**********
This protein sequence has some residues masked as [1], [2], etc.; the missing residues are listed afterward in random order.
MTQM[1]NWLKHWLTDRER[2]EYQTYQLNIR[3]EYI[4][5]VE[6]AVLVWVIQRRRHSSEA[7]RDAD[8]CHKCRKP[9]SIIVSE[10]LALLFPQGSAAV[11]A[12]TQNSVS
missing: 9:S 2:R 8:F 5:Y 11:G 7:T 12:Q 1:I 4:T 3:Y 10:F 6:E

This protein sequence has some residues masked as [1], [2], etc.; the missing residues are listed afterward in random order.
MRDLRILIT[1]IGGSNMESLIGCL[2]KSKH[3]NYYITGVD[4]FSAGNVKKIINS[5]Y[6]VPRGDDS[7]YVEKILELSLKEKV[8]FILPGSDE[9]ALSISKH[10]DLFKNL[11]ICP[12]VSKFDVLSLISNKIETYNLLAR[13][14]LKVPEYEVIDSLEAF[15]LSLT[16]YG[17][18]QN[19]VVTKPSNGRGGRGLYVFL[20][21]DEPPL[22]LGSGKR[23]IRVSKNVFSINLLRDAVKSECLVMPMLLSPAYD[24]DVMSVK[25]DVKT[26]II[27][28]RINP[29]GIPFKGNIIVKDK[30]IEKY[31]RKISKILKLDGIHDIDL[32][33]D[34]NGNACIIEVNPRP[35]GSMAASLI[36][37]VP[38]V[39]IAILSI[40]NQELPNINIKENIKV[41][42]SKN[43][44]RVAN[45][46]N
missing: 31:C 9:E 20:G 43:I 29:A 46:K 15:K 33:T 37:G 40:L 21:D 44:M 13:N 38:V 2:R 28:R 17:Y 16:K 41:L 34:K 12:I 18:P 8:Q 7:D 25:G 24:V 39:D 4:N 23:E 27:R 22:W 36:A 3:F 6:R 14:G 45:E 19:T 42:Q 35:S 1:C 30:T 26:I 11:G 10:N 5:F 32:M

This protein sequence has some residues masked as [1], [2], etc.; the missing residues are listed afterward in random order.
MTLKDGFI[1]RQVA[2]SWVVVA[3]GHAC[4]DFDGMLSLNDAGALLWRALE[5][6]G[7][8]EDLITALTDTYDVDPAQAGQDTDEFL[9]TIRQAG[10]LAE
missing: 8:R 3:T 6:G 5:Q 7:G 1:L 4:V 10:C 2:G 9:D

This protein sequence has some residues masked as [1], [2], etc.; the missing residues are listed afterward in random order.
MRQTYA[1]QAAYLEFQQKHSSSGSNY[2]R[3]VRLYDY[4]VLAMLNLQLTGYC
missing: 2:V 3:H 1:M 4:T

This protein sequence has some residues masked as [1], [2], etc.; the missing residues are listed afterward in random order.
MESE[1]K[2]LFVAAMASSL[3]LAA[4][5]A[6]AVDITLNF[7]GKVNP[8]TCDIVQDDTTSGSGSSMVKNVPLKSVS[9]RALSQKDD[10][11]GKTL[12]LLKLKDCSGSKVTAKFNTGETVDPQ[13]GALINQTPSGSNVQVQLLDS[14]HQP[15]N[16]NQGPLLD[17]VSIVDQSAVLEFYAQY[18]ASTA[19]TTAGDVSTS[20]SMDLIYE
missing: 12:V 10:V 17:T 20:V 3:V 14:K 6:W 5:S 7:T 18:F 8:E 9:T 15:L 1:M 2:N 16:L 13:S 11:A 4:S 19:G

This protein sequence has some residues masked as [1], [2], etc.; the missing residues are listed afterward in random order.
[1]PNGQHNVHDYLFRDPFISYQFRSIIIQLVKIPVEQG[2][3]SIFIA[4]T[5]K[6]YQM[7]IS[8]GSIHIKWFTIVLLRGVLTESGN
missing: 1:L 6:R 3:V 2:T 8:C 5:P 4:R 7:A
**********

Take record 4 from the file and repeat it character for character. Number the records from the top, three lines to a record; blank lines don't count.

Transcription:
This protein sequence has some residues masked as [1], [2], etc.; the missing residues are listed afterward in random order.
MRQTYA[1]QAAYLEFQQKHSSSGSNY[2]R[3]VRLYDY[4]VLAMLNLQLTGYC
missing: 2:V 3:H 1:M 4:T